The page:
rss
Br J Sports Med 46:492-498 doi:10.1136/bjsports-2012-091164
  • Reviews

Epidemiology of musculoskeletal injury in the tennis player

  1. Marc R Safran1
  1. 1Department of Orthopedic Surgery, Stanford University, Stanford, California, USA
  2. 2Department of Molecular Medicine and Surgery, Stockholm Sports Trauma Research Center, Karolinska Institutet, Stockholm, Sweden
  1. Correspondence to Marc Safran, Department of Orthopedic Surgery, Stanford University, 450 Broadway St. MC 6342, Redwood City, CA 94063, USA; msafran{at}stanford.edu
  • Received 10 March 2012
  • Accepted 20 March 2012
  • Published Online First 3 May 2012

Abstract

Tennis is a popular sport with tens of millions of players participating worldwide. This popularity was one factor leading to the reappearance of tennis as a medal sport at the 1988 Summer Olympics in Seoul, South Korea. The volume of play, combined with the physical demands of the sports, can lead to injuries of the musculoskeletal system. Overall, injury incidence and prevalence in tennis has been reported in a number of investigations. The sport creates specific demands on the musculoskeletal system, with acute injuries, such as ankle sprains, being more frequent in the lower extremity while chronic overuse injuries, such as lateral epicondylitis, are more common in the upper extremity in the recreational player and shoulder pain more common in the high-level player. This review discusses the epidemiology of injuries frequently experienced in tennis players and examines some of these injuries' correlation with the development of osteoarthritis. In addition, player-specific factors, such as age, sex, volume of play, skill level, racquet properties and grip positions as well as the effect of playing surface on the incidence and prevalence of injury is reported. Finally, recommendations on standardisation of future epidemiological studies on tennis injuries are made in order to be able to more easily compare results of future investigations.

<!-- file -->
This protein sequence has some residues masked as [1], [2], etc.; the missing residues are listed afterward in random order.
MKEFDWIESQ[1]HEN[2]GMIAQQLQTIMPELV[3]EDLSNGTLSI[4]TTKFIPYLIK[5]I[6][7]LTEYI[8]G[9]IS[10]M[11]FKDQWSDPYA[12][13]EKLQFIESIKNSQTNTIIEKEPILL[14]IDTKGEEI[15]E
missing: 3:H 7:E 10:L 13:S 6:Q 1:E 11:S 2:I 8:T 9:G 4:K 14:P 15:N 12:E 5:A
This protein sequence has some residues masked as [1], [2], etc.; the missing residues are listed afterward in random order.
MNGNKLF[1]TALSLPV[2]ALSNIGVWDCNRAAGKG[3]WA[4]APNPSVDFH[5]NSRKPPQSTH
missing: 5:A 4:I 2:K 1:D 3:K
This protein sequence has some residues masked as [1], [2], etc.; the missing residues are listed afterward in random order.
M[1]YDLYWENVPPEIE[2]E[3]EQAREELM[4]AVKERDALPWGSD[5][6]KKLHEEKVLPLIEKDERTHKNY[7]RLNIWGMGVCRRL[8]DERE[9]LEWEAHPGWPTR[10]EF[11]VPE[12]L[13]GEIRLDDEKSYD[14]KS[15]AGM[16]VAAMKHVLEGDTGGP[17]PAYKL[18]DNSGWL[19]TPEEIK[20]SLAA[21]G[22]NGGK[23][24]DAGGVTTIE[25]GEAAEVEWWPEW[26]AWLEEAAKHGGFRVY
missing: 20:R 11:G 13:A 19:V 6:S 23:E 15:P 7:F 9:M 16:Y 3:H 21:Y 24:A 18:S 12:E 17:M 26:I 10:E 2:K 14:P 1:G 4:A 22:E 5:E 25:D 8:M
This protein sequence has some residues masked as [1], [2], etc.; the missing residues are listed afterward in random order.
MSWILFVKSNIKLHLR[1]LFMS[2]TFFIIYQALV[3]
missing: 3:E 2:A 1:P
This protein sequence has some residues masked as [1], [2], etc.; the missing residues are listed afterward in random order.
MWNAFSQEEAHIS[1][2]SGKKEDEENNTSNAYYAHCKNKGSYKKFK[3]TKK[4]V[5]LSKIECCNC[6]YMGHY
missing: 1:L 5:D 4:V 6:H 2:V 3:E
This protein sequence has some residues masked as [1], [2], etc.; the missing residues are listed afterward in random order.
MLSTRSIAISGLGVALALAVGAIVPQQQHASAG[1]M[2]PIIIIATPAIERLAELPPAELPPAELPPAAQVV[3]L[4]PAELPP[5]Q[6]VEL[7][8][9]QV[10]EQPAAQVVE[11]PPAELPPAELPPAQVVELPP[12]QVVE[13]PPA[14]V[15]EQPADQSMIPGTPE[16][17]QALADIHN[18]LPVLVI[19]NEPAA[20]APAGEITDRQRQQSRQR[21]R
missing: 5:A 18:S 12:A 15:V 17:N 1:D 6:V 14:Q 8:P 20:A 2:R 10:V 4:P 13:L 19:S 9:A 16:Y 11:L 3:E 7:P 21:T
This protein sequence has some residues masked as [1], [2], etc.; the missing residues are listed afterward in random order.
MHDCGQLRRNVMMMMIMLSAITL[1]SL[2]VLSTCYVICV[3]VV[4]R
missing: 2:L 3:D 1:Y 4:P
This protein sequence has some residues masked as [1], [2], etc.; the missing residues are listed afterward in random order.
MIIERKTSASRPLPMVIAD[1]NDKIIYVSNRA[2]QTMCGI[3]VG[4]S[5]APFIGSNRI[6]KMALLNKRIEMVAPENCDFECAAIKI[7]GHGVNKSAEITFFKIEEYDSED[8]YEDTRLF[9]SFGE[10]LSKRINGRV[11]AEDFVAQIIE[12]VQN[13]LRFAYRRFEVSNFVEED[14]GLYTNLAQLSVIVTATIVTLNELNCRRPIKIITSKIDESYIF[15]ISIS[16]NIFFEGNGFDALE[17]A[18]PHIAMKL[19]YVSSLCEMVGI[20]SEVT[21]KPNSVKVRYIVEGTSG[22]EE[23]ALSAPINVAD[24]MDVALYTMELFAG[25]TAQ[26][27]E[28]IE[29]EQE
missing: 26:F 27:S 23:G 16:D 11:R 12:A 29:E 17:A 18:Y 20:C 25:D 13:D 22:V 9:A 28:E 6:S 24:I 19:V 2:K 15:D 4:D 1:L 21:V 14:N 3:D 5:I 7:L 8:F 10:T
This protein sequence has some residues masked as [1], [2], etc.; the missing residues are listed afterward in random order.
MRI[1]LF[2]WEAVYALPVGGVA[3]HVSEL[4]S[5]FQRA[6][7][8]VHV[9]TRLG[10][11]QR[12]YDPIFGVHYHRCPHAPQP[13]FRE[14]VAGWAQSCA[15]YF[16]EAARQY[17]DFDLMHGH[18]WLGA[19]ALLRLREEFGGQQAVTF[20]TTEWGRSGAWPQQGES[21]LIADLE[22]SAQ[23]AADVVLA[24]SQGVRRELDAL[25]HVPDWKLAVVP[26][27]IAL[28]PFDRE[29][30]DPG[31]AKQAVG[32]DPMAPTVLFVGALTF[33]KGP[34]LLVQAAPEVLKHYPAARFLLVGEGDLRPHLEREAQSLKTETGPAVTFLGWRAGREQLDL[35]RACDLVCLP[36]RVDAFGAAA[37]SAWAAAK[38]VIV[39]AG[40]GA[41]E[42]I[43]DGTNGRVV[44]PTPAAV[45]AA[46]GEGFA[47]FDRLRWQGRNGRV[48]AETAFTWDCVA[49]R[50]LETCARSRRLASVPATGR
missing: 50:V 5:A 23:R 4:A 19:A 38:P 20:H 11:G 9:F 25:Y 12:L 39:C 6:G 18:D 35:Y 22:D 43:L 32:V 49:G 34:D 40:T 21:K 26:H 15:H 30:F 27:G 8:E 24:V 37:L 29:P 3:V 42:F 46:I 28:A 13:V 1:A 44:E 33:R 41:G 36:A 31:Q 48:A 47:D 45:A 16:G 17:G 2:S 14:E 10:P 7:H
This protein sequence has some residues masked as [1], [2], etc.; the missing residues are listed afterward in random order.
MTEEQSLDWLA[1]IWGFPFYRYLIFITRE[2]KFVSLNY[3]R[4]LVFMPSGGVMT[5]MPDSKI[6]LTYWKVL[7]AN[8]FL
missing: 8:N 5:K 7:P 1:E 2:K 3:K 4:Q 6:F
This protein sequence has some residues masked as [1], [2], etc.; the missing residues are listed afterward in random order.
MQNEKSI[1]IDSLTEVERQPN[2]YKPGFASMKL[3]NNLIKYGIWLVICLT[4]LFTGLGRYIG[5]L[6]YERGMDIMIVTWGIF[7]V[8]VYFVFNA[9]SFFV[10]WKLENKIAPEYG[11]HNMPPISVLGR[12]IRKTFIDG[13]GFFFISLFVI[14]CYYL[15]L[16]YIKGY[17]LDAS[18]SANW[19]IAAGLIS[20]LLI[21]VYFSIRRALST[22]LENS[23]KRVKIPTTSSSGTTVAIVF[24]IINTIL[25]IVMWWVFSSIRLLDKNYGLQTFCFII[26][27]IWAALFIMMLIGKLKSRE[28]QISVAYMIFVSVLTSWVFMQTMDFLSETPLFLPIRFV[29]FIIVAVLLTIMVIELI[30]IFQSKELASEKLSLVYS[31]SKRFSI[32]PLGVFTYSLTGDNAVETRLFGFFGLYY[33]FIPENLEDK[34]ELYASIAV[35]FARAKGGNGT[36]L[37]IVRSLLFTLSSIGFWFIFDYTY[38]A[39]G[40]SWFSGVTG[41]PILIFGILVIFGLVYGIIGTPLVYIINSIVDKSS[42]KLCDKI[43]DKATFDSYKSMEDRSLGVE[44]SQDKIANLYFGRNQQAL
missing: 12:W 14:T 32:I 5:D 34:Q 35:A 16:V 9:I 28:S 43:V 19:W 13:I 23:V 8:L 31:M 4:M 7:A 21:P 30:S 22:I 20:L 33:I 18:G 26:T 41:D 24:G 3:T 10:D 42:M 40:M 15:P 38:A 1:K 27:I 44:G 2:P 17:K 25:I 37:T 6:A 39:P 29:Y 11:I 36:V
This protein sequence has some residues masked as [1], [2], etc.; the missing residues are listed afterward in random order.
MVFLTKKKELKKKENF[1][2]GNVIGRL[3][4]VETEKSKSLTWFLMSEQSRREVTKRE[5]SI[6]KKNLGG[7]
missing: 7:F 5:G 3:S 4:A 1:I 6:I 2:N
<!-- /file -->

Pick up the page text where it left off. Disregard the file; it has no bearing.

Footnotes

  • Competing interests None.

  • Provenance and peer review Not commissioned; internally peer reviewed.